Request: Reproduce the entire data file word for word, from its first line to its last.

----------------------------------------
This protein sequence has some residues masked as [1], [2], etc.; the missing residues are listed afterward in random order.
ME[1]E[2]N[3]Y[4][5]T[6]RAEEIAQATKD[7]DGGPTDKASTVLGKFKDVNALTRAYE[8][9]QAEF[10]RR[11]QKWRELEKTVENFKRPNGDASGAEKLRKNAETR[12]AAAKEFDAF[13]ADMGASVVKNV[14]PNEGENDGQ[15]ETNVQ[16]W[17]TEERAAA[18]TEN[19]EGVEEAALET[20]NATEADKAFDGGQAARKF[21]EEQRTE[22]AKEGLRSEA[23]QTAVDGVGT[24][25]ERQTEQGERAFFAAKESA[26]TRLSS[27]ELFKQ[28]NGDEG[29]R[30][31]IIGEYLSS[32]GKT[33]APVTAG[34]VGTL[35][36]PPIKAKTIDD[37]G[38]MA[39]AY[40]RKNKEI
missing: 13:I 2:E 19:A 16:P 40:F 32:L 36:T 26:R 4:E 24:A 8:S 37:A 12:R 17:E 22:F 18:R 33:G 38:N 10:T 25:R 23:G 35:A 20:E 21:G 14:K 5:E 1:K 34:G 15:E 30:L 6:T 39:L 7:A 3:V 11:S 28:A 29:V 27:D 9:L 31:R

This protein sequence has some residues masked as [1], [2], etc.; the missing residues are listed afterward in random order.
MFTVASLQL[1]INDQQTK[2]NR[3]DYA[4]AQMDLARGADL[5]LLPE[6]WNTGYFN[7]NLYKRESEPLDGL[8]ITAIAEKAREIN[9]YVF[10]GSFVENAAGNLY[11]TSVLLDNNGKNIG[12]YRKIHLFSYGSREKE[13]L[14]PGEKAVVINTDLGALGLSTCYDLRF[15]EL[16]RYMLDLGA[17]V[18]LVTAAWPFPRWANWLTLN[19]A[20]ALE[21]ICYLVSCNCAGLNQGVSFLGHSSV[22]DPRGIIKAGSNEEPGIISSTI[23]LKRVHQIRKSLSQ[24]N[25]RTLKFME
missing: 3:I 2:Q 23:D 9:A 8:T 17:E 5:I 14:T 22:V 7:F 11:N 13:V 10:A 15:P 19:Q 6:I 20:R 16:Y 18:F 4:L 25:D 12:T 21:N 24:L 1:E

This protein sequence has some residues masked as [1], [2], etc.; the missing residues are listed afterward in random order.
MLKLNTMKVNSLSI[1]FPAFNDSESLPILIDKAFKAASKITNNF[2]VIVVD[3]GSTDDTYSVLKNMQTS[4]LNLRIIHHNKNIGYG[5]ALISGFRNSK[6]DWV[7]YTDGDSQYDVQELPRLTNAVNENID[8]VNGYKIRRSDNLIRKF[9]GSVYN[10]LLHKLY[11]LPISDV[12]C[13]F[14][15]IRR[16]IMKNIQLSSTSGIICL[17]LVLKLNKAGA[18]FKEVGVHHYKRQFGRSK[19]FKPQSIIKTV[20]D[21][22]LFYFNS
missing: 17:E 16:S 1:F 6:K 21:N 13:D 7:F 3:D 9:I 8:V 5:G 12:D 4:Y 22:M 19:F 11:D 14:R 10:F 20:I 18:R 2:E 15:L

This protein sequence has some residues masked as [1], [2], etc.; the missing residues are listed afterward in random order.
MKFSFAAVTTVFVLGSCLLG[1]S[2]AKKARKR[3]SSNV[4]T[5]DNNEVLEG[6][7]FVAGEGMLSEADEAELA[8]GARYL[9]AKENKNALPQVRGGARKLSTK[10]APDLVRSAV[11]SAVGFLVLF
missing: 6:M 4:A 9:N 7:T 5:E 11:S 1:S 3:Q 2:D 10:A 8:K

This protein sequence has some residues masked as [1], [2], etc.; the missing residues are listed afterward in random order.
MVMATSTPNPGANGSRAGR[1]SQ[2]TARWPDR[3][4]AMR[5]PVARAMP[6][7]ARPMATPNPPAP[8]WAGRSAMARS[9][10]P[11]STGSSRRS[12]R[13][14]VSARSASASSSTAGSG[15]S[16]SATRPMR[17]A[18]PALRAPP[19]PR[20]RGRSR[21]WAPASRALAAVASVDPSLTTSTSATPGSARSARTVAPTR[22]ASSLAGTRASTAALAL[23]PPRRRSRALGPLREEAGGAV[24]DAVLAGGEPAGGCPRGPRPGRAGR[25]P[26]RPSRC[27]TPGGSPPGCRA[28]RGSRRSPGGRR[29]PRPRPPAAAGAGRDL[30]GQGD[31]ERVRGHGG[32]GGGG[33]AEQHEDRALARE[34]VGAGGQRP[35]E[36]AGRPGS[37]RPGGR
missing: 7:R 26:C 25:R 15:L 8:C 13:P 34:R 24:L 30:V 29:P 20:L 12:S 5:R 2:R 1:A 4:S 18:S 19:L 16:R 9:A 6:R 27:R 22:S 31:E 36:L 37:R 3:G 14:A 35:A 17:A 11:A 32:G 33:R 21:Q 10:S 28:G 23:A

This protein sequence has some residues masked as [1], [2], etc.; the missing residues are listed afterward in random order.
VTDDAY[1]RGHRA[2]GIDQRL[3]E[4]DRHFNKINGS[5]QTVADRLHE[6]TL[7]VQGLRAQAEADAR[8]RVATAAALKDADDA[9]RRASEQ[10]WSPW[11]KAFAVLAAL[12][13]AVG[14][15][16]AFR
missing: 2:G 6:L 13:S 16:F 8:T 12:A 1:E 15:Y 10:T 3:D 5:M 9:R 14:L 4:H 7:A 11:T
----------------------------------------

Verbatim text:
This protein sequence has some residues masked as [1], [2], etc.; the missing residues are listed afterward in random order.
ME[1]E[2]N[3]Y[4][5]T[6]RAEEIAQATKD[7]DGGPTDKASTVLGKFKDVNALTRAYE[8][9]QAEF[10]RR[11]QKWRELEKTVENFKRPNGDASGAEKLRKNAETR[12]AAAKEFDAF[13]ADMGASVVKNV[14]PNEGENDGQ[15]ETNVQ[16]W[17]TEERAAA[18]TEN[19]EGVEEAALET[20]NATEADKAFDGGQAARKF[21]EEQRTE[22]AKEGLRSEA[23]QTAVDGVGT[24][25]ERQTEQGERAFFAAKESA[26]TRLSS[27]ELFKQ[28]NGDEG[29]R[30][31]IIGEYLSS[32]GKT[33]APVTAG[34]VGTL[35][36]PPIKAKTIDD[37]G[38]MA[39]AY[40]RKNKEI
missing: 13:I 2:E 19:A 16:P 40:F 32:L 36:T 26:R 4:E 24:A 8:S 37:A 12:R 17:E 22:F 18:R 33:G 38:N 10:T 25:R 23:G 35:A 20:E 21:G 14:K 5:E 1:K 34:G 15:E 30:L 6:T 39:L 7:A 3:V 11:S 28:A 29:V 27:D 9:L 31:R

This protein sequence has some residues masked as [1], [2], etc.; the missing residues are listed afterward in random order.
MFTVASLQL[1]INDQQTK[2]NR[3]DYA[4]AQMDLARGADL[5]LLPE[6]WNTGYFN[7]NLYKRESEPLDGL[8]ITAIAEKAREIN[9]YVF[10]GSFVENAAGNLY[11]TSVLLDNNGKNIG[12]YRKIHLFSYGSREKE[13]L[14]PGEKAVVINTDLGALGLSTCYDLRF[15]EL[16]RYMLDLGA[17]V[18]LVTAAWPFPRWANWLTLN[19]A[20]ALE[21]ICYLVSCNCAGLNQGVSFLGHSSV[22]DPRGIIKAGSNEEPGIISSTI[23]LKRVHQIRKSLSQ[24]N[25]RTLKFME
missing: 3:I 2:Q 23:D 9:A 8:T 17:E 5:I 14:T 22:V 7:F 11:N 13:V 10:A 15:P 19:Q 6:I 20:R 16:Y 18:F 4:L 25:D 12:T 21:N 24:L 1:E

This protein sequence has some residues masked as [1], [2], etc.; the missing residues are listed afterward in random order.
MLKLNTMKVNSLSI[1]FPAFNDSESLPILIDKAFKAASKITNNF[2]VIVVD[3]GSTDDTYSVLKNMQTS[4]LNLRIIHHNKNIGYG[5]ALISGFRNSK[6]DWV[7]YTDGDSQYDVQELPRLTNAVNENID[8]VNGYKIRRSDNLIRKF[9]GSVYN[10]LLHKLY[11]LPISDV[12]C[13]F[14][15]IRR[16]IMKNIQLSSTSGIICL[17]LVLKLNKAGA[18]FKEVGVHHYKRQFGRSK[19]FKPQSIIKTV[20]D[21][22]LFYFNS
missing: 17:E 16:S 1:F 6:K 21:N 13:D 7:F 3:D 9:I 8:V 5:G 12:D 4:Y 22:M 19:F 11:D 14:R 10:F 20:I 18:R 2:E 15:L

This protein sequence has some residues masked as [1], [2], etc.; the missing residues are listed afterward in random order.
MKFSFAAVTTVFVLGSCLLG[1]S[2]AKKARKR[3]SSNV[4]T[5]DNNEVLEG[6][7]FVAGEGMLSEADEAELA[8]GARYL[9]AKENKNALPQVRGGARKLSTK[10]APDLVRSAV[11]SAVGFLVLF
missing: 6:M 4:A 9:N 7:T 5:E 11:S 1:S 3:Q 2:D 10:A 8:K

This protein sequence has some residues masked as [1], [2], etc.; the missing residues are listed afterward in random order.
MVMATSTPNPGANGSRAGR[1]SQ[2]TARWPDR[3][4]AMR[5]PVARAMP[6][7]ARPMATPNPPAP[8]WAGRSAMARS[9][10]P[11]STGSSRRS[12]R[13][14]VSARSASASSSTAGSG[15]S[16]SATRPMR[17]A[18]PALRAPP[19]PR[20]RGRSR[21]WAPASRALAAVASVDPSLTTSTSATPGSARSARTVAPTR[22]ASSLAGTRASTAALAL[23]PPRRRSRALGPLREEAGGAV[24]DAVLAGGEPAGGCPRGPRPGRAGR[25]P[26]RPSRC[27]TPGGSPPGCRA[28]RGSRRSPGGRR[29]PRPRPPAAAGAGRDL[30]GQGD[31]ERVRGHGG[32]GGGG[33]AEQHEDRALARE[34]VGAGGQRP[35]E[36]AGRPGS[37]RPGGR
missing: 7:R 26:C 25:R 15:L 8:C 13:P 34:R 24:L 30:V 29:P 20:L 12:S 5:R 2:R 1:A 4:S 18:S 19:L 16:R 9:A 6:R 27:R 22:S 31:E 36:L 37:R 3:G 14:A 35:A 17:A 11:A 32:G 33:R 21:Q 10:S 28:G 23:A

This protein sequence has some residues masked as [1], [2], etc.; the missing residues are listed afterward in random order.
VTDDAY[1]RGHRA[2]GIDQRL[3]E[4]DRHFNKINGS[5]QTVADRLHE[6]TL[7]VQGLRAQAEADAR[8]RVATAAALKDADDA[9]RRASEQ[10]WSPW[11]KAFAVLAAL[12][13]AVG[14][15][16]AFR
missing: 2:G 6:L 13:S 16:F 8:T 12:A 1:E 15:Y 10:T 3:D 5:M 9:R 14:L 4:H 7:A 11:T